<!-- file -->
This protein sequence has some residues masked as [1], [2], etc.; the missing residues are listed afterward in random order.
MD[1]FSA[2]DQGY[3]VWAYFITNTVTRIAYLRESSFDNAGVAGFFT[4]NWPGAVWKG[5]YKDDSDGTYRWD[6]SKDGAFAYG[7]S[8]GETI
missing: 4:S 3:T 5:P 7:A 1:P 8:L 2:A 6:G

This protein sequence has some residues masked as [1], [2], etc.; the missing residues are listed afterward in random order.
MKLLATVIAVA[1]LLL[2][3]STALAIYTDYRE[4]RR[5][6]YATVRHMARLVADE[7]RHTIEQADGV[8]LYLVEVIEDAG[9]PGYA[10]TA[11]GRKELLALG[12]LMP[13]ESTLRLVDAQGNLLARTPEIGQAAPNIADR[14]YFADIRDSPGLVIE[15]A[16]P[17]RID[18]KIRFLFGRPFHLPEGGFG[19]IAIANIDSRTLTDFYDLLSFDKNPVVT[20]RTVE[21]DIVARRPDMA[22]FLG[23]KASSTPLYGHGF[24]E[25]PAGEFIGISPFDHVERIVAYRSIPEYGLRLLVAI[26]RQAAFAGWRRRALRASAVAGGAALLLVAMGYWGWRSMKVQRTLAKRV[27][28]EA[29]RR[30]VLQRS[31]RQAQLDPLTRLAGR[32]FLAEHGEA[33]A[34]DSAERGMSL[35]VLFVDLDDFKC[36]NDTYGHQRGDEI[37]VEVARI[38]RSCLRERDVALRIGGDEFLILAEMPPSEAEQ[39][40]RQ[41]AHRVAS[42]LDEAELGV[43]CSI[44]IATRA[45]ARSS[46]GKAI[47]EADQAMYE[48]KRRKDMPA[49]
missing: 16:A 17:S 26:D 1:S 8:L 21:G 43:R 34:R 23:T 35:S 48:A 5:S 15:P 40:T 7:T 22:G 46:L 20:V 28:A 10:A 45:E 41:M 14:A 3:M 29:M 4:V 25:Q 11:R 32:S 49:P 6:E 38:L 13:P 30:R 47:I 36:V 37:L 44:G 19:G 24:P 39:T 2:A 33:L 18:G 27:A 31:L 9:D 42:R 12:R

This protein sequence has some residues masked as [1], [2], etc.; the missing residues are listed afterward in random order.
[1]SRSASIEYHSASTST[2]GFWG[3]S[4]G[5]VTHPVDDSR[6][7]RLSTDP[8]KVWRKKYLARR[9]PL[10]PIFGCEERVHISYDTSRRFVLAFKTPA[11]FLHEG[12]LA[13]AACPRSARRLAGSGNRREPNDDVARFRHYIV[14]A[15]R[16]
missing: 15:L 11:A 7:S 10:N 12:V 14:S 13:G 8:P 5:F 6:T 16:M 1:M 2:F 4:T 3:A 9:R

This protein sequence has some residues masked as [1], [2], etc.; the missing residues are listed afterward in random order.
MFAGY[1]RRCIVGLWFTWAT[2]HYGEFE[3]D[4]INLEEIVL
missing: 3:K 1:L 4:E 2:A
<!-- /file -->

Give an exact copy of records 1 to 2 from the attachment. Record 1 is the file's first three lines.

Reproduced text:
This protein sequence has some residues masked as [1], [2], etc.; the missing residues are listed afterward in random order.
MD[1]FSA[2]DQGY[3]VWAYFITNTVTRIAYLRESSFDNAGVAGFFT[4]NWPGAVWKG[5]YKDDSDGTYRWD[6]SKDGAFAYG[7]S[8]GETI
missing: 4:S 3:T 5:P 7:A 1:P 8:L 2:A 6:G

This protein sequence has some residues masked as [1], [2], etc.; the missing residues are listed afterward in random order.
MKLLATVIAVA[1]LLL[2][3]STALAIYTDYRE[4]RR[5][6]YATVRHMARLVADE[7]RHTIEQADGV[8]LYLVEVIEDAG[9]PGYA[10]TA[11]GRKELLALG[12]LMP[13]ESTLRLVDAQGNLLARTPEIGQAAPNIADR[14]YFADIRDSPGLVIE[15]A[16]P[17]RID[18]KIRFLFGRPFHLPEGGFG[19]IAIANIDSRTLTDFYDLLSFDKNPVVT[20]RTVE[21]DIVARRPDMA[22]FLG[23]KASSTPLYGHGF[24]E[25]PAGEFIGISPFDHVERIVAYRSIPEYGLRLLVAI[26]RQAAFAGWRRRALRASAVAGGAALLLVAMGYWGWRSMKVQRTLAKRV[27][28]EA[29]RR[30]VLQRS[31]RQAQLDPLTRLAGR[32]FLAEHGEA[33]A[34]DSAERGMSL[35]VLFVDLDDFKC[36]NDTYGHQRGDEI[37]VEVARI[38]RSCLRERDVALRIGGDEFLILAEMPPSEAEQ[39][40]RQ[41]AHRVAS[42]LDEAELGV[43]CSI[44]IATRA[45]ARSS[46]GKAI[47]EADQAMYE[48]KRRKDMPA[49]
missing: 16:A 17:S 26:D 1:S 8:L 21:G 43:R 34:R 23:T 35:S 48:A 5:S 15:P 40:T 7:T 22:G 46:L 20:V 28:A 10:A 45:E 41:M 14:A 3:M 29:M 4:V 25:Q 11:R 32:S 49:P 6:E 38:L 13:P 30:R 47:I 36:V 37:L 44:G 19:G 24:P 39:T 2:A 33:L 18:G 27:A 31:L 9:D 42:R 12:R